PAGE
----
This week, we launch into our first tools-of-prepping review. This one is an American classic, a tool I own and love: The Woodsman’s Pal—or as it was known to World War II aircrews in the Pacific theater, the LC-14-B /Type IV Survival Axe , NSN 8465-973-4807. The United States military used this handy tool as a standard-issue survival axe from its inception in 1941 through the end of the Vietnam War.
The idea behind the tool’s creation was, during combat operations over the vast Pacific Ocean during World War II, the Korean War, and the Vietnam War, aircrews sometimes had to crash land, and would need a tool that was durable, strong, and hearty to hack through jungle terrain and make protective enclosures. The Woodsman’s Pal was perfect for the job: A product of Pottstown, Pennsylvania, the axe weighs in at 25 ounces and spans an impressive 16 1/2″ long. The 1/8″-thick blade features 10 1/2″ of cutting surface on the leading edge and an intimidating skinning-hook on the trailing edge. It easily could have been used in Braveheart or any other medieval setting; it’s part battle axe, part skinner, and all business.
You can see that it’s a no-nonsense cleaver for wood, branches, plastic, fingers, meat, or just about anything else you can think of. Now that you know a bit of the tool’s backstory, let’s get to why I recommend this as part of your prepping gear. First, it can be used for camping or around the house if you have a fireplace or wood-burning stove.
Second, it’s heavy. I won’t launch into a “weight causes fatigue” debate; in my experience, tools that feel heavy and well-built in the hand tend to help inspire confidence, which leads to a calm demeanor. It doesn’t matter if it’s a rifle, an axe, or a screwdriver, when quality meets your hands, you can recognize it.
Third, its cutting edge is honestly one of the best I have been around for something smaller than a traditional axe. Its long, arched cutting surface allows an average person to quickly chop through a 1.5″-diameter (38mm) tree branch. That’s some serious force without fatiguing your back, and a tired person in a disaster situation is much less effective.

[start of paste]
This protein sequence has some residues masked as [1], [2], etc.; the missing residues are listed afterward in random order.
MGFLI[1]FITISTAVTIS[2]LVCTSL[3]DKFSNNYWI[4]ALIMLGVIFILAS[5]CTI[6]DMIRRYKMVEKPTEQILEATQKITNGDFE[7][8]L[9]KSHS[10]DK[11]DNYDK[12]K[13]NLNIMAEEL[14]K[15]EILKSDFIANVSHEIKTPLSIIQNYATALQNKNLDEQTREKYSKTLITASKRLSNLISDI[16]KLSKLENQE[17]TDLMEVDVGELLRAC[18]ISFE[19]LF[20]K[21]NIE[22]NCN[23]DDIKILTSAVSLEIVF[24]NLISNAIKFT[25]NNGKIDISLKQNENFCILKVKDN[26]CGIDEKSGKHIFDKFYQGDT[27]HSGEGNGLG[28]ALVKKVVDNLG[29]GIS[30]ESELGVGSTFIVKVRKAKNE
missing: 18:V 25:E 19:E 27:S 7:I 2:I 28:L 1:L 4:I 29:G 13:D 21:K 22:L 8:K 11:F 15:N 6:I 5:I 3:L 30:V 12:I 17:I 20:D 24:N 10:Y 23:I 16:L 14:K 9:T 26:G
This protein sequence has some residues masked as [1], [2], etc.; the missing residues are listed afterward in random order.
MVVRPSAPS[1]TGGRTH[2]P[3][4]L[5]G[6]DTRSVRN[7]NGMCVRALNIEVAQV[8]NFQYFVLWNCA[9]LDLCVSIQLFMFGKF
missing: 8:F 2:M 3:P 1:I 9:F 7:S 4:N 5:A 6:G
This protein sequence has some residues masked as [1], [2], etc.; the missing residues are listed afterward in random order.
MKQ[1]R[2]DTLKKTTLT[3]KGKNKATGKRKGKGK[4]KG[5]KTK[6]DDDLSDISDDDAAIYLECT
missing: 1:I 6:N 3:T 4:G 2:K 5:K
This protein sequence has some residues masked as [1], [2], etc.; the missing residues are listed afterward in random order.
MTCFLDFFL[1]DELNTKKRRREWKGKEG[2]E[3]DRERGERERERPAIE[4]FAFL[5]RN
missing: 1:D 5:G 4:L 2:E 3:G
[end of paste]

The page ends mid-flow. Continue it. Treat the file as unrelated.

Fourth, the Woodsman’s Pal can be used to split smaller pieces of wood into kindling (with the help of a large piece of wood) without needing to worry about the tool warping or being damaged. In the images below you can get an idea of how best to do this.
People may read this and think that a machete-style knife will do the same thing. They would be wrong. Safety with the Woodsman’s Pal and all bladed tools is of high importance, and it’s in this realm that the “Pal” surpasses the machete. Most machete-style knives will wobble and flex like a long piece of spring steel, and have a plastic grip with no guard near the heal. The Woodsman’s Pal has a steel guard that extends over the entire grip and is welded to the butt end of the handle, making it difficult if not impossible to have your hand slide up the grip and onto the cutting edge. The guard also protects your knuckles and the top of your hand from brush and undergrowth when clearing foliage.
One final feature that I love about this tool is the cut hook/skinner on the back edge of the blade. Anyone who has been out camping or making a fire knows it’s all about the smaller pieces of wood and bark that get a fire to grow—an ideal use for the hook. You can also use it to rip and grab weeds and undergrowth you have already cut down, and drag them out of the way.
The Woodsman’s Pal was unknown to me until I found it in a magazine. Once I tried it, I was hooked. My family and I like it so much, we’ve purchased one for each of us, and it’s part of our bug-in/bug-out gear. It also gets abused all winter while making kindling.
The Woodsman Pal is available on Amazon.
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